Monthly Archives: March 2014

March 28, 2014

Every day spent in a different country or culture is a learning opportunity. Of course, many of those opportunities are small – a new word, a new connection made between your own life and the lives of those in your community, that eating sheep brain isn’t as gross as you might think. Small things. The big, soul-touching realizations that come, I find are more rare, which might be a good thing, since having your perspective suddenly change can be a big deal.

I had such an experience yesterday.

In one of my English classes, in order to generate discussion topics as well as exposing my students to ideas from around the world, I occasionally will show a TED Talk using my computer. The other day, I came across a TED Talk by a Muslim American man who had created a line of superheroes called The 99, each hero based on one of the attributes of God, things like wisdom, light, generosity. To paraphrase his words in his talk, the goal was to attach positive ideals to the image of Islam in a world where the West is bombarded by negative media representations of one of the world’s largest religious groups.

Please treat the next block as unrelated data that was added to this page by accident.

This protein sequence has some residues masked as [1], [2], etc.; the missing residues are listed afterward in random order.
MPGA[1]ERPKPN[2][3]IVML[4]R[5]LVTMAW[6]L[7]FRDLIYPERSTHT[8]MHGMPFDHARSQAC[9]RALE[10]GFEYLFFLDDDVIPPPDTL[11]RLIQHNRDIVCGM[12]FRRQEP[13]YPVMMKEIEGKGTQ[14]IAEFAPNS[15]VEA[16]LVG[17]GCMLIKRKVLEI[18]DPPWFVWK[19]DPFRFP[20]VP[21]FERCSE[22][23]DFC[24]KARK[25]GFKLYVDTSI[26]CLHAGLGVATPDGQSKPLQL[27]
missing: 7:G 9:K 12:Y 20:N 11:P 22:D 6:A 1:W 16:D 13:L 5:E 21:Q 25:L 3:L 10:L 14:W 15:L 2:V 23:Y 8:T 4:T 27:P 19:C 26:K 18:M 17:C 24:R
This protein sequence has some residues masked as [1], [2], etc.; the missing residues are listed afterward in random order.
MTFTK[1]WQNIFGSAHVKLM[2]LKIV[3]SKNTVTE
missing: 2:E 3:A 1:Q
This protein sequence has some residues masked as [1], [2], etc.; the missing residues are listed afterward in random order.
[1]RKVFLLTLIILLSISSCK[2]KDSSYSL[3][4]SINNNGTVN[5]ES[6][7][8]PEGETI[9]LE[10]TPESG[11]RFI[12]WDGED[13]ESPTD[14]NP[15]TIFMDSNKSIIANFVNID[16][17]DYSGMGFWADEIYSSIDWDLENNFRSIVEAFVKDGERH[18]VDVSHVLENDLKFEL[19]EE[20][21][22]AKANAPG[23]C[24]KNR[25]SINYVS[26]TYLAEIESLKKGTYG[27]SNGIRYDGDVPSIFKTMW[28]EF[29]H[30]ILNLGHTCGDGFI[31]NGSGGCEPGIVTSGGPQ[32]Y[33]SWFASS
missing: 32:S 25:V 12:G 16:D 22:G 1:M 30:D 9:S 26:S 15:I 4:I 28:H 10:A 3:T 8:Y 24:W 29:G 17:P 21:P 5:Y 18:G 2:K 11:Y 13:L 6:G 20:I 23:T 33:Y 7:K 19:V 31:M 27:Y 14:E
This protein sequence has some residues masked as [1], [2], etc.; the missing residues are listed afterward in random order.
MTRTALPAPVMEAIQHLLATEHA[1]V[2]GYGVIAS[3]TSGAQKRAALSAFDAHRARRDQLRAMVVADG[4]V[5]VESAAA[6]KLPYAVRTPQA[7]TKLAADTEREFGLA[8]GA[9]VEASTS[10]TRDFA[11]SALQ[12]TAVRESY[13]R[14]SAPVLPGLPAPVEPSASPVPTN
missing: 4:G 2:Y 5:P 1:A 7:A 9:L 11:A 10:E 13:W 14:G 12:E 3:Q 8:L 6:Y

So in my very Westernized, Christianized background (where images of God and Jesus are a commonplace and expected part of faith, thanks Michelangelo), all that registered to me after viewing the talk was that:

A) my students might be interested in hearing about what someone who shares their faith in America is doing, and

B) superheroes are cool.

Of course I knew about previous conflict over Islam being depicted in political cartoons and the anger that caused. I knew images are not part of Islam. But for whatever reason, on some level, it didn’t register that any image of God, even one that is purported to be carrying a positive message, would be unacceptable to them. As one of my students put it, it is “a line which we should not cross.”